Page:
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Article: The relationship between the binomial expansion series, trees, probability, and counting 5102005
The relationship between the binomial expansion series, trees, probability, and counting
If you toss a coin into the air, it can land either heads or tails. If you write H for Heads
and T for tails, you can draw the number of possible outcomes like this:
This diagram is called a "TREE". Each branch of the tree represents a different possible
outcome from tossing a coin twice into the air. There are 2 possible outcomes from tossing
a single coin into the air, and so there are 2 branches on this "Tree".
Below is a table summarizing the relationship between 1 coin toss, a tree, and the
binomial expansion series from algebra:
1 coin toss


From Algebra, remember that (H + T)^{1} = H + T

If you toss a coin into the air twice in a row, how many different possible ways can
the coin land?
From Algebra, remember that (H + T)^{2} = (H + T) * (H + T) = (H * H) + (H * T) + (T * H) + (T * T)
and
(H * H) + (H * T) + (T * H) + (T * T) = H^{2} + 2HT + T^{2}
Also notice that in algebra, HT "MEANS" H times T...So if you remove the * symbol you get:
(H * H) + (H * T) + (T * H) + (T * T) = HH + HT + TH + TT
A Pattern: Notice in the diagram below that
HH corresponds to the right most branch of the tree,
HT to the 2nd from the right branch of the tree,
TH to the 2nd from the left branch of the tree,
and TT to the left most branch of the tree
2 coin tosses


(H + T)^{2} = HH + HT + TH + TT

Each TERM in the binomial expansion represents a different branch on the tree.
Furthermore, you can see that (H + T)^{2} physically MEANS "tossing
a coin into the air twice in a row, or tossing 2 coins into the air simultaneously".
After 3 coin tosses
(H + T)^{3} = HHH + HHT + HTH + HTT + THH + THT + TTH TTT
3 coin tosses


After 4 coin tosses
(H + T)^{4} = HHHH + HHHT + HHTH + HHTT + HTHH + HTHT + HTTH + HTTT + THHH + THTH + THTT + TTHH + TTHT + TTTH + TTTT
4 coin tosses


Trees and Information
Say you are travelling on vacation and you get lost. What does it mean to get lost?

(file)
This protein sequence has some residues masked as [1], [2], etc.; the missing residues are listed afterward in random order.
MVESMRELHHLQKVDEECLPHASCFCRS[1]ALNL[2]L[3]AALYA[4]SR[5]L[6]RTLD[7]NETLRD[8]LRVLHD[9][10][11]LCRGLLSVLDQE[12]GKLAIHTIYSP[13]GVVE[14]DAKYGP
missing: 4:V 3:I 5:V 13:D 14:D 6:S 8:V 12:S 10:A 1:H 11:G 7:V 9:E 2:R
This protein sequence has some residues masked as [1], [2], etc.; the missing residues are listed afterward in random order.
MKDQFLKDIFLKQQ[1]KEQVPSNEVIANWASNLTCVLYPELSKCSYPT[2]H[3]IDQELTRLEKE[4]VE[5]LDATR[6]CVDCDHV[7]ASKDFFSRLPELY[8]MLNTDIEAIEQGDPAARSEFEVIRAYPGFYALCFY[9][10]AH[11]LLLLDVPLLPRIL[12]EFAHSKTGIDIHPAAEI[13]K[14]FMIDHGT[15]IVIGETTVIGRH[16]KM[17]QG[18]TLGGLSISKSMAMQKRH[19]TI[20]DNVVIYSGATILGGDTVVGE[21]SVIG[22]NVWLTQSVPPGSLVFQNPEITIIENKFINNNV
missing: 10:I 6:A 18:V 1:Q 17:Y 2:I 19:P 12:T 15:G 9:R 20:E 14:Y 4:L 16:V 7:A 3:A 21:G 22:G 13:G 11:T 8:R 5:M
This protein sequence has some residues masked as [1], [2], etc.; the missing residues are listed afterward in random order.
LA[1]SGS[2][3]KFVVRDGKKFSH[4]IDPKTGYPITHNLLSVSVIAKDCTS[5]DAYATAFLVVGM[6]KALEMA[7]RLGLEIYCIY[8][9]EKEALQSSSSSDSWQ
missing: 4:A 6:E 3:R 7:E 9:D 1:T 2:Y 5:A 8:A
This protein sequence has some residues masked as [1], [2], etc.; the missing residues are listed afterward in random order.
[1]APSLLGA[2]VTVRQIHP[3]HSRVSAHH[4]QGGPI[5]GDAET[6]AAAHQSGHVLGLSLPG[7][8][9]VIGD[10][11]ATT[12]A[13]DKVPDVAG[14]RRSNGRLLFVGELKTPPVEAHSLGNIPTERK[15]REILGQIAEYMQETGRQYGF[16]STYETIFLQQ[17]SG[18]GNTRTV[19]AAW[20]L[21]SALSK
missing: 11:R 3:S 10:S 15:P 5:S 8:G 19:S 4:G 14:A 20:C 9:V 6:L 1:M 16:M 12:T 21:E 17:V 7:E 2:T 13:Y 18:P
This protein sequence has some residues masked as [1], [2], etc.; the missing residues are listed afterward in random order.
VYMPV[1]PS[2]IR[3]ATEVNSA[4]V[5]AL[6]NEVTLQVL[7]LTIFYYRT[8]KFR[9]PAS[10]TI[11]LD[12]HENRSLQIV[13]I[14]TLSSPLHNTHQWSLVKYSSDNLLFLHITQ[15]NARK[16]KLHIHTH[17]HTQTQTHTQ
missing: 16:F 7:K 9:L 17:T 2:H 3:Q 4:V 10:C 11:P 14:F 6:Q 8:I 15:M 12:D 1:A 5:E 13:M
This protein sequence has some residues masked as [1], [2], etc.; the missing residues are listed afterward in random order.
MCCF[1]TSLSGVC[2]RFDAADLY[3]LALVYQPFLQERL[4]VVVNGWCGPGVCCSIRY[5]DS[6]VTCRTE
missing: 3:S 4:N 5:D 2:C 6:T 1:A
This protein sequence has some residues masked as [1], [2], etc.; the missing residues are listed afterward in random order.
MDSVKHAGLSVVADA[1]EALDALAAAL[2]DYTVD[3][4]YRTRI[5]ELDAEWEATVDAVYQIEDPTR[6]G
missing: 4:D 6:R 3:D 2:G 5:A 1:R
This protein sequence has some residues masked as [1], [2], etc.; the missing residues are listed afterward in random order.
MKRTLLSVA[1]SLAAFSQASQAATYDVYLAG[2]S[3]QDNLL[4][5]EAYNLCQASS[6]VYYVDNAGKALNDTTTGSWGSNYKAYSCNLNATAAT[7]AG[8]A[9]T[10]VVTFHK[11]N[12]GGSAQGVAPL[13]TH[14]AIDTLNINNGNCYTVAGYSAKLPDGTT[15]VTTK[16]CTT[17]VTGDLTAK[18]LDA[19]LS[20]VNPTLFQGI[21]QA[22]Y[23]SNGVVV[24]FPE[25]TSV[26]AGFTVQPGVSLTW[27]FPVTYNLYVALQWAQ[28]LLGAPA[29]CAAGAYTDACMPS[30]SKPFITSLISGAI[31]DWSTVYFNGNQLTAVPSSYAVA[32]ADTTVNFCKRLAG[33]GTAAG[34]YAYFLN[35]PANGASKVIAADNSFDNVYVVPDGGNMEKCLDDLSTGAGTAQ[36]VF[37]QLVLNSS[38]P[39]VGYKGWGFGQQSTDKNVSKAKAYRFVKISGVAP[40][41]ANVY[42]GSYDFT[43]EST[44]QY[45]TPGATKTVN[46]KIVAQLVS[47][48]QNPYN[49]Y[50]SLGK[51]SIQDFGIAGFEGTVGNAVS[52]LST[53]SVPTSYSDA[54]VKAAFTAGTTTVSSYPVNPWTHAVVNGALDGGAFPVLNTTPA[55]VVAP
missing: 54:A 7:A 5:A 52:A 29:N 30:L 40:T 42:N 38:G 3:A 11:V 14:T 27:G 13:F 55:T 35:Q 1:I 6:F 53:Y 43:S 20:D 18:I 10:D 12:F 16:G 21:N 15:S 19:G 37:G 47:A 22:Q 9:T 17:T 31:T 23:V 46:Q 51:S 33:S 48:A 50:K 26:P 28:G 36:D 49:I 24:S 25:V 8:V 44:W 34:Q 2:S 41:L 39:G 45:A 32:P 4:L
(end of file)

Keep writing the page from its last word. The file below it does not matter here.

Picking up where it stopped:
It means you are uncertain about the direction you are to go. Do you turn right
or left at the stop sign? You could simply guess which way to go, or you could stop and
ask for directions. If you guess, you have a 50% chance of being correct, or a probability
of 1/2.
If you stop and ask someone if you should turn right or left, you will have aquired information.
Similarly, if you guess that you should turn left and you discover that you have guessed
incorrectly, you will have also aquired information (You now know that the correct direction
to take at the traffic light is a right hand turn).
So, in some way, information is related to uncertainty(or probability), and aquiring information
is to eliminate the uncertainty that you had(or ruling out possibilities).
This relationship was discovered by a man named Claude Shannon, and it is called
INFORMATION THEORY. Click here to learn more about what probability and uncertainty have to do with the
bits and bytes that are found inside of a computer!
The relationship between the binomial series, area, and volume
If you have a square with sides of length A,
The area of this square is A * A = A^{2}.
If you increase the length of each side of the square by a distance of B,
so that each side of the square is now A + B, its new area is
(A + B) * (A + B) = (A + B)^{2}
Adding the area of each of the above squares gives you the total area of the square
whose sides are length A + B. This area is AA + AB + BA + BB
AA + AB + BA + BB = A^{2} + 2AB + B^{2}
If you have a cube whose sides are all A, its
volume is A * A * A = A^{3}
If you increase the length of each side of the cube by a distance of B,
so that each side of the cube is now A + B, its new volume is
(A + B) * (A + B) * (A + B) = (A + B)^{3}
Can you see that the cube above is made up of 8 smaller cubes, and that the sum
of the volume of these 8 smaller cubes EQUALS (A + B) * (A + B) * (A + B) = (A + B)^{3}
The binomial series can be thought of as both the tossing of a coin AND the surface
area of a square or volume of a cube!!!
4 dimensional objects and hypercubes
Question:
If (A + B) is the length of a line
and (A + B)^{2} is the area of a square
and (A + B)^{3} is the formula for the volume of a cube,
then does (A + B)^{4} have any physical, geometric interpretation? What about
(A + B)^{5}, (A + B)^{6} or higher?
It turns out that it does!
Click here to learn about the 4th dimension and hypercubes